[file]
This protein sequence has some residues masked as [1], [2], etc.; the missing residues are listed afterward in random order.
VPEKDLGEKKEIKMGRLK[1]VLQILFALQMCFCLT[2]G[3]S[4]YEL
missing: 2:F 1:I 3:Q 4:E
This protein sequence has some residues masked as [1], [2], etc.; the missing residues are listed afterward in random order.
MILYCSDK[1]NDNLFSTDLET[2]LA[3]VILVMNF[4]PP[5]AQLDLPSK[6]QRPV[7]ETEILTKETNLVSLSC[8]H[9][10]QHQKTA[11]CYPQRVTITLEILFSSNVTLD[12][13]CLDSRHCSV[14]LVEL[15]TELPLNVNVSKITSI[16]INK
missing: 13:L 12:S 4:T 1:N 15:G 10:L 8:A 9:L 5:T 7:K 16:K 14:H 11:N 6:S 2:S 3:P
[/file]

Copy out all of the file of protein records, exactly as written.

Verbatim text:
This protein sequence has some residues masked as [1], [2], etc.; the missing residues are listed afterward in random order.
VPEKDLGEKKEIKMGRLK[1]VLQILFALQMCFCLT[2]G[3]S[4]YEL
missing: 2:F 1:I 3:Q 4:E
This protein sequence has some residues masked as [1], [2], etc.; the missing residues are listed afterward in random order.
MILYCSDK[1]NDNLFSTDLET[2]LA[3]VILVMNF[4]PP[5]AQLDLPSK[6]QRPV[7]ETEILTKETNLVSLSC[8]H[9][10]QHQKTA[11]CYPQRVTITLEILFSSNVTLD[12][13]CLDSRHCSV[14]LVEL[15]TELPLNVNVSKITSI[16]INK
missing: 13:L 12:S 4:T 1:N 15:G 10:L 8:A 9:L 5:T 7:K 16:K 14:H 11:N 6:S 2:S 3:P